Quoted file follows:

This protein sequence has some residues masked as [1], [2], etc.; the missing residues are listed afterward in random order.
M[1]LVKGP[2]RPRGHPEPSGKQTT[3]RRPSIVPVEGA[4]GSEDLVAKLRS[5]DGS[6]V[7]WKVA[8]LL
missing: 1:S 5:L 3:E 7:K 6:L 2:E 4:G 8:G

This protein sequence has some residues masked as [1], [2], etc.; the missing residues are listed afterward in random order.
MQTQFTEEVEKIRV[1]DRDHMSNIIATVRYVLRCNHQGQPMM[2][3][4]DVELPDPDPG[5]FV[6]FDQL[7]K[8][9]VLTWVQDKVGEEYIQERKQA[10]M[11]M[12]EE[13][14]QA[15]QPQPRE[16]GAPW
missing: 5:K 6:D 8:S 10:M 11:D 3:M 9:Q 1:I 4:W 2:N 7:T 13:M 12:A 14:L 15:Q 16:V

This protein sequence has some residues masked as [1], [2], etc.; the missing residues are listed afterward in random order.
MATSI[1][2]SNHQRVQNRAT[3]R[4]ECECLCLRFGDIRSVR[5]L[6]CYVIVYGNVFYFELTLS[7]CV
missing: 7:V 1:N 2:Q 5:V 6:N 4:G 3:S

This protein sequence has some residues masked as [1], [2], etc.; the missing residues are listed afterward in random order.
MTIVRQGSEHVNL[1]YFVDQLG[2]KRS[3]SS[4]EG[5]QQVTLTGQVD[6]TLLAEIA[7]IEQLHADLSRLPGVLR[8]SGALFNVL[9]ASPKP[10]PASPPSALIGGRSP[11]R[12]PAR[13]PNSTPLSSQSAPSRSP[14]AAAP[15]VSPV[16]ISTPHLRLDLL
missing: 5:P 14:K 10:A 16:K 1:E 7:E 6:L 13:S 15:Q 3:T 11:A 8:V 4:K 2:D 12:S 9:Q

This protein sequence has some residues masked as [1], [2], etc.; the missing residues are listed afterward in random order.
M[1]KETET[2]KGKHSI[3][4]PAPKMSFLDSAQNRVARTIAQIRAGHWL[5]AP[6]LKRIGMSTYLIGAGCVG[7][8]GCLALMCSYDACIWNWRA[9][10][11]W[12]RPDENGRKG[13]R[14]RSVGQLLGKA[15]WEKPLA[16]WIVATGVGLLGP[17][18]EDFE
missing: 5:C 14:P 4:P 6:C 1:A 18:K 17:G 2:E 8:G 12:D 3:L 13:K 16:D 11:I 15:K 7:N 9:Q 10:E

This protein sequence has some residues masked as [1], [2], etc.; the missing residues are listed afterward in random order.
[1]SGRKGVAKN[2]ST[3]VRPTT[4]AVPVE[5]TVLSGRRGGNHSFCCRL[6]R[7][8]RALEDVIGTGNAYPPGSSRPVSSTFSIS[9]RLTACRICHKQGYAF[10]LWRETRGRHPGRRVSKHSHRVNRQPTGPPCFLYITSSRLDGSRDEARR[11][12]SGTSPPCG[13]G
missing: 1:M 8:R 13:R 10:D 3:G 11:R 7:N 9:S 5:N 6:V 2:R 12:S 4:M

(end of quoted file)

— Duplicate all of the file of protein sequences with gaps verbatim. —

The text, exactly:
This protein sequence has some residues masked as [1], [2], etc.; the missing residues are listed afterward in random order.
M[1]LVKGP[2]RPRGHPEPSGKQTT[3]RRPSIVPVEGA[4]GSEDLVAKLRS[5]DGS[6]V[7]WKVA[8]LL
missing: 1:S 5:L 3:E 7:K 6:L 2:E 4:G 8:G

This protein sequence has some residues masked as [1], [2], etc.; the missing residues are listed afterward in random order.
MQTQFTEEVEKIRV[1]DRDHMSNIIATVRYVLRCNHQGQPMM[2][3][4]DVELPDPDPG[5]FV[6]FDQL[7]K[8][9]VLTWVQDKVGEEYIQERKQA[10]M[11]M[12]EE[13][14]QA[15]QPQPRE[16]GAPW
missing: 5:K 6:D 8:S 10:M 11:D 3:M 9:Q 1:I 4:W 2:N 7:T 13:M 12:A 14:L 15:Q 16:V

This protein sequence has some residues masked as [1], [2], etc.; the missing residues are listed afterward in random order.
MATSI[1][2]SNHQRVQNRAT[3]R[4]ECECLCLRFGDIRSVR[5]L[6]CYVIVYGNVFYFELTLS[7]CV
missing: 7:V 1:N 2:Q 5:V 6:N 4:G 3:S

This protein sequence has some residues masked as [1], [2], etc.; the missing residues are listed afterward in random order.
MTIVRQGSEHVNL[1]YFVDQLG[2]KRS[3]SS[4]EG[5]QQVTLTGQVD[6]TLLAEIA[7]IEQLHADLSRLPGVLR[8]SGALFNVL[9]ASPKP[10]PASPPSALIGGRSP[11]R[12]PAR[13]PNSTPLSSQSAPSRSP[14]AAAP[15]VSPV[16]ISTPHLRLDLL
missing: 5:P 14:K 10:A 16:K 1:E 7:E 6:L 13:S 15:Q 3:T 11:A 8:V 4:K 2:D 12:S 9:Q

This protein sequence has some residues masked as [1], [2], etc.; the missing residues are listed afterward in random order.
M[1]KETET[2]KGKHSI[3][4]PAPKMSFLDSAQNRVARTIAQIRAGHWL[5]AP[6]LKRIGMSTYLIGAGCVG[7][8]GCLALMCSYDACIWNWRA[9][10][11]W[12]RPDENGRKG[13]R[14]RSVGQLLGKA[15]WEKPLA[16]WIVATGVGLLGP[17][18]EDFE
missing: 5:C 14:P 4:P 6:C 1:A 18:K 17:G 2:E 8:G 12:D 3:L 13:K 16:D 11:I 15:K 7:N 9:Q 10:E

This protein sequence has some residues masked as [1], [2], etc.; the missing residues are listed afterward in random order.
[1]SGRKGVAKN[2]ST[3]VRPTT[4]AVPVE[5]TVLSGRRGGNHSFCCRL[6]R[7][8]RALEDVIGTGNAYPPGSSRPVSSTFSIS[9]RLTACRICHKQGYAF[10]LWRETRGRHPGRRVSKHSHRVNRQPTGPPCFLYITSSRLDGSRDEARR[11][12]SGTSPPCG[13]G
missing: 1:M 8:R 13:R 10:D 3:G 11:R 7:N 9:S 5:N 6:V 2:R 12:S 4:M